Overrated player based on where he was picked: QB Paul McDonald. In all of the comments directed at the picks made for the all-time team, the quarterback spot received a lot of interest, with Rodney Peete and Matt Barkley being mentioned often as players who got overlooked.
McDonald was selected with the No. 11 overall pick in the third round, which appears high when you consider the final quarterback -- Pete Beathard -- fell to the No. 85 spot. But when you look at the finer attributes of McDonald as a quarterback, it’s easy to see why he was picked so high.
McDonald was known as an intelligent game-manager who could do what it took to win a football game. His stats might have paled in comparison to many of the recent quarterbacks in the throwing era -- his two-year totals of 3,913 passing yards and 37 touchdowns would be considered a solid single season by today’s standards. However, McDonald has a national title under his belt and was also named an All-American in 1979. His skills as a leader were critical for those USC teams, even if it often seemed like his best play on a given Saturday was tossing the ball to Charles White. Greg Katz knew he needed a savvy field general to lead a team coached by John McKay and he didn’t mind spending a high draft pick to get one in McDonald.
Sleeper pick: By definition of this draft, the best sleeper pick was made by Johnny Curren when he drafted Reggie Bush in the 25th and final round.
It’s not often that you can wait that long in a draft to get a player who put up stats like Bush but that’s exactly the spot Curren found himself in when three of the first six picks were spent on tailbacks by the other WeAreSC staffers. You can’t argue any of those picks, as Charles White, Marcus Allen and O.J. Simpson all have Heismans of their own, but the fact that the other three teams had their tailback spots filled early meant that Curren didn’t need to spend a high pick on that position. He smartly chose to wait until the end to pick a player that many think was the most explosive in college football history.
5 top non-drafted
1) Mike Garrett: It’s a pretty tough draft when winning a Heisman trophy doesn’t get you picked. Garrett was the original I-formation tailback for the Trojans and the first Heisman winner for the school. He later served almost two decades at the university as athletic director, a tenure that included the highs of the Pete Carroll era and the lows of crippling NCAA sanctions. For this draft, however, the only thing that mattered was on-field production, and Garrett certainly had enough of it to warrant being selected.
2) Anthony Davis: The guess here is that Notre Dame fans are surprised that Davis didn’t make the list. Davis scored 11 touchdowns in his career against the Irish -- including six in one game -- to earn the moniker “The Notre Dame killer”. Like
Garrett, A.D. found himself on the outside looking in because only four tailbacks could be selected and USC history overflows at that spot.
3) Matt Barkley: My what a difference a year can make. When Barkley decided to come back for his senior season there was talk that he could go down as the greatest Trojan ever. Now, he wasn’t even picked as one of four quarterbacks in this draft.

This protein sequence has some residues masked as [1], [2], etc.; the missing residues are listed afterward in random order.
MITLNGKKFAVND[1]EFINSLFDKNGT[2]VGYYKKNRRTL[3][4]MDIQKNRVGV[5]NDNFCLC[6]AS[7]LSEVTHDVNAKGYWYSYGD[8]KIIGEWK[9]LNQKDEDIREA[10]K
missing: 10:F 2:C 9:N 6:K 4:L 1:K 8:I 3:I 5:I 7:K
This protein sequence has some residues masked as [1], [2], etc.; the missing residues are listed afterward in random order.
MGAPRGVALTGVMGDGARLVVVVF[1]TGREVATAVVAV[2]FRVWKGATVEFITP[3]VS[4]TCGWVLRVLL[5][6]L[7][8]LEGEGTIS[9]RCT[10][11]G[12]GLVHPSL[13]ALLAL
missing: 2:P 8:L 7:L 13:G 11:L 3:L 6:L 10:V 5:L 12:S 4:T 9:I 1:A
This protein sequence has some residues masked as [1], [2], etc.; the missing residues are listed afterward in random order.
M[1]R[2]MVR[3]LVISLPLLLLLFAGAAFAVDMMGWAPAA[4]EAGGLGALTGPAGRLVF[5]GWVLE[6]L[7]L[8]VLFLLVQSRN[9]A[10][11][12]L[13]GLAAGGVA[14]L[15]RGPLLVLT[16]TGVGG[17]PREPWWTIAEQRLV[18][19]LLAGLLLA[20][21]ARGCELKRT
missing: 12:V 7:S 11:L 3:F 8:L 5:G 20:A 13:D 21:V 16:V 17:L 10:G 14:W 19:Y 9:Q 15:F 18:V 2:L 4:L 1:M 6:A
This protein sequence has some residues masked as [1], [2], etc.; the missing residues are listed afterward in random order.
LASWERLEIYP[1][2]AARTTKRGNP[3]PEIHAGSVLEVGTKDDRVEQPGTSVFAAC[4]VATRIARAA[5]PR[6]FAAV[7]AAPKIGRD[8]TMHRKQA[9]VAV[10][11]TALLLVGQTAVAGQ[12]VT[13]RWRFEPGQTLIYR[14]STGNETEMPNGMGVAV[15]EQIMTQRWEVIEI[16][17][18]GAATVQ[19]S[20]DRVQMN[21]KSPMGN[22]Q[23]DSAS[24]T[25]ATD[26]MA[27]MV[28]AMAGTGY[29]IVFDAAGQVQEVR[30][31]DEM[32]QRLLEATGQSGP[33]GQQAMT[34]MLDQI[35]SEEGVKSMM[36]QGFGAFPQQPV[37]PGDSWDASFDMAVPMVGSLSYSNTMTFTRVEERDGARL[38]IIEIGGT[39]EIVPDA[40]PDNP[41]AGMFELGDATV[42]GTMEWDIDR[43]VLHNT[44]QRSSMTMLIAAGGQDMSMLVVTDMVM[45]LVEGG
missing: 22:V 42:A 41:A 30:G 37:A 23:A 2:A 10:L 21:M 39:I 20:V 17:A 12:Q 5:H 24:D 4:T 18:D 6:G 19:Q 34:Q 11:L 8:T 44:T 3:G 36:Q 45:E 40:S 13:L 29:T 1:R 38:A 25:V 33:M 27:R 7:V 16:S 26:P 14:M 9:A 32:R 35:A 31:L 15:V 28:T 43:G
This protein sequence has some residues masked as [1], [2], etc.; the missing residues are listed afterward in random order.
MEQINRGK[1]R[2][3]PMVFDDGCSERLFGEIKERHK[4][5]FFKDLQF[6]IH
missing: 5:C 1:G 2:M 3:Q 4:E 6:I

History is fickle at USC. Barkley’s individual accomplishments speak for themselves and his four-year body of work demands respect. There is also no doubt that he will go down as one of the finest off-the-field representatives the program has ever seen. But of the four quarterbacks that were picked in this draft, two have Heisman trophies and the other two both have national titles. That’s the bar at USC when comparing great careers, the kind of measurements that separate those at the top.
4) Robert Woods: There’s really no explanation for this one. With each of the four teams drafting two receivers, there is no way you can say that Woods isn’t one of the eight best receivers in USC history. The fact that he sits atop the career reception list should be a pretty good testament to that fact. By the way, he set that mark in three years, two of which were played on a bad ankle and one of which was played as a second option to a Biletnikoff Award winner.
5) Brian Kelly: There are a lot of players who could have filled this fifth spot -- Rodney Peete, Ron Mix, Frank Gifford, the list could go on and on. We’re choosing to put Kelly in the spot in large part because the WeAreSC staffers all thought cornerback was a particularly tough spot to fill.
If that was the case, how does Kelly not get picked? He was a four-year starter in the secondary for the Trojans and saw most of his success as a corner. He was a second-round draft choice in the NFL by Tampa Bay and won a Super Bowl with the Bucs. With a resume like that, there should have been a spot for him on one of the all-time USC teams.
Of course, there are also those who will good-naturedly remind Kelly of his dropped interception late in the game against Florida State in 1997. It was a missed opportunity play, to be sure, but it doesn’t erase the fact that Kelly was a terrific man coverage corner and definitely worthy of the recognition.